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In The Field
Total on-the-ground AFR field work accomplished as of the end of 2017 includes:
Over 150 seasonal jobs 

1290 acres of pile burning and 200 acres under-burned for total of 1490 acres.

Fuel Management: 7600 acres thinned  
 Over 200 people received worker training
 344 acres of ground based commercial thinning accomplished 

 615 acres of helicopter thinning accomplished to restore healthy and fire resilient forests.

Lomakatsi Restoration Project and City of Ashland led over 40 in-class presentations and field activities to 2,000 students from grades 3 through 12 during the 2011-2017 school years.

Presentations and activities taught Ashland youth the importance of protecting the watershed and how the AFR Project strives to achieve this goal.
Lomakatsi Restoration Project provides an Ashland Watershed Youth Training and Employment Program each summer. During the 4-week summer program, 20 selected high school students from Ashland and Medford School District gain educational experience in ecosystem restoration through hands-on workforce training and employment designed to inspire exploration and interest in natural resource career paths. To compliment project activities, natural resource specialists from a variety of partner agencies and non-profit organizations were incorporated as daily guest presenters. With instruction and guidance provided by Lomakatsiís professional workforce trainers, these students learn to:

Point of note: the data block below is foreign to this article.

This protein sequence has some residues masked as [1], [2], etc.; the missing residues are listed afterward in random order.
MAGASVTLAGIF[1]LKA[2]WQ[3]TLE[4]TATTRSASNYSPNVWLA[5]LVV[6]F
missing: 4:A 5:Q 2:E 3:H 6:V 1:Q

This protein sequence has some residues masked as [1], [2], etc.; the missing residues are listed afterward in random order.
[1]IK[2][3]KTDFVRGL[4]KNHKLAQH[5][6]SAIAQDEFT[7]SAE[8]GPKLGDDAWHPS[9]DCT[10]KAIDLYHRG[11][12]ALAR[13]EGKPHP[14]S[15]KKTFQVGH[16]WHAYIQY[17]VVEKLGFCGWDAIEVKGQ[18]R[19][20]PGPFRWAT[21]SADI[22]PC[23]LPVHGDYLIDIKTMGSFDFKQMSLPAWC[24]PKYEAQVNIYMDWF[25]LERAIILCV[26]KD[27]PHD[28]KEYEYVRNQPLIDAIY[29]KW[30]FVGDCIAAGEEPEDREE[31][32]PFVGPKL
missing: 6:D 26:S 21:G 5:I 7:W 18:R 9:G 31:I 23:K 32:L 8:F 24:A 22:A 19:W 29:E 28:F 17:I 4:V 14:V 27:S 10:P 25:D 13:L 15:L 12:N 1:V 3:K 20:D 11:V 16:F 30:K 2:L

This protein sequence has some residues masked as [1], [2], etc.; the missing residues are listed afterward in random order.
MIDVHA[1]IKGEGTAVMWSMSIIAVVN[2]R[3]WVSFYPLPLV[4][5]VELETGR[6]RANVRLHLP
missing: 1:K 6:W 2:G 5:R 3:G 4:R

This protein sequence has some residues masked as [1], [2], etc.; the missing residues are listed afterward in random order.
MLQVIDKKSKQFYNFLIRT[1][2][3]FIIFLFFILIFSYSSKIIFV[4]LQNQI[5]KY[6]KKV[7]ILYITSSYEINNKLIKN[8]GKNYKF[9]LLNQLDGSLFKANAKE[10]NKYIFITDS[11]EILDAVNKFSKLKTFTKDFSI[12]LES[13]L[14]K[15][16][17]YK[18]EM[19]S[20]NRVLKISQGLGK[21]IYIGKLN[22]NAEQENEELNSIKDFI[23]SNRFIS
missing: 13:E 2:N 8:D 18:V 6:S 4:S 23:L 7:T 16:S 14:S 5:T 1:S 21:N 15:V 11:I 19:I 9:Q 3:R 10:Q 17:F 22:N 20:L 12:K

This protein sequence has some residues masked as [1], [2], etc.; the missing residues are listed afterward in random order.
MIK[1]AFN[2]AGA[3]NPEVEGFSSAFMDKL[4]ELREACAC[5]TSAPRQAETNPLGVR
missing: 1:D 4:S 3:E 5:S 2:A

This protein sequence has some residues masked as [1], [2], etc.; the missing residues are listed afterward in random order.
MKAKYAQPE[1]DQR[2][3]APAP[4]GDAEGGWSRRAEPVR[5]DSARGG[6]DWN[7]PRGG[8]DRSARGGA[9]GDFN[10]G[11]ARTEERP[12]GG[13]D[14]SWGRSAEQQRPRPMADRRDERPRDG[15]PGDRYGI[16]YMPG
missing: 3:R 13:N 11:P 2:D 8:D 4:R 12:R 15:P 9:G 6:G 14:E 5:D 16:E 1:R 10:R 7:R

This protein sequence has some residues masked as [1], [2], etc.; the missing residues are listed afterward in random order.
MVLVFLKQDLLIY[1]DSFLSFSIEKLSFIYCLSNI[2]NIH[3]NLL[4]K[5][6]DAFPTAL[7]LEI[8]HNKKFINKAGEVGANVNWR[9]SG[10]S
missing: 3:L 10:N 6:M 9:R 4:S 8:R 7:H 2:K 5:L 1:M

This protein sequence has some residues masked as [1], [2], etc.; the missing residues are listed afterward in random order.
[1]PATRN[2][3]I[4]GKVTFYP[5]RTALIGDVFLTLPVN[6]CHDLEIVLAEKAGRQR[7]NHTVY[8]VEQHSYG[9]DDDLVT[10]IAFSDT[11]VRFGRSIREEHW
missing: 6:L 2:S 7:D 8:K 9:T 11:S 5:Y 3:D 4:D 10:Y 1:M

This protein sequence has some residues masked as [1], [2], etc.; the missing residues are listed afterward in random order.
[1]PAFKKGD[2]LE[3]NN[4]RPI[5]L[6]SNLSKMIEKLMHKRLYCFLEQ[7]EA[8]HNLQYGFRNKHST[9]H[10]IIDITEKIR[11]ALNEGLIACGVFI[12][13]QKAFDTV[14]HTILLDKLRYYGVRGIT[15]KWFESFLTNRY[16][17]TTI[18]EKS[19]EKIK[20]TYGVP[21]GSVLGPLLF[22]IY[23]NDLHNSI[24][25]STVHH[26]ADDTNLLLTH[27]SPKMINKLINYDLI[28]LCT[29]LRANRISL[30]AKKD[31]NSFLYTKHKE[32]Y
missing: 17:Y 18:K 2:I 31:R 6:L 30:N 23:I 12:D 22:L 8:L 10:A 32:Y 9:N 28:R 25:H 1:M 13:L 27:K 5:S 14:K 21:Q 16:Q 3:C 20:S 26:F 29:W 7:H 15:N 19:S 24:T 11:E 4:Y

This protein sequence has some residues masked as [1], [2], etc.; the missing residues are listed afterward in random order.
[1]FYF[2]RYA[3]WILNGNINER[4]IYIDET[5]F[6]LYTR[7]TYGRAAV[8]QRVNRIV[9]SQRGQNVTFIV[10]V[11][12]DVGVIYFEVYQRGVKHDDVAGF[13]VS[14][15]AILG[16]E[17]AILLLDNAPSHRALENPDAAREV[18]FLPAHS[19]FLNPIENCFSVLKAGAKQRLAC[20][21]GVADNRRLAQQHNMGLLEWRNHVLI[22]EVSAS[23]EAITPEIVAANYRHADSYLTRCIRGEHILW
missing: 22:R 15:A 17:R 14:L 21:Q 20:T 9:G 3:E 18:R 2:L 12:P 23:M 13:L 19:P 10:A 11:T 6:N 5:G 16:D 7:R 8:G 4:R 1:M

• Implement Fuels Treatment
  • Perform Noxious Weed Management
  • Prepare Land for Prescribe Burns
  • Complete Trail Work


Interpretive signs were installed at four locations in the watershed, after months of coordination by the City of Ashland. Contributors to the project included local contractors, artists, graphics designers, and photographers. Input from partners, local stakeholders and a volunteer committee was also incorporated into the final product.

94 people assisted the Forest Service in monitoring of the Pacific fisher from 2010 to 2013, contributing roughly 1800 volunteer hours over the last three years. Roughly 10 people assisted with flying squirrel trap monitoring, equivalent to about 80 volunteer hours. See our Monitoring page for more information.

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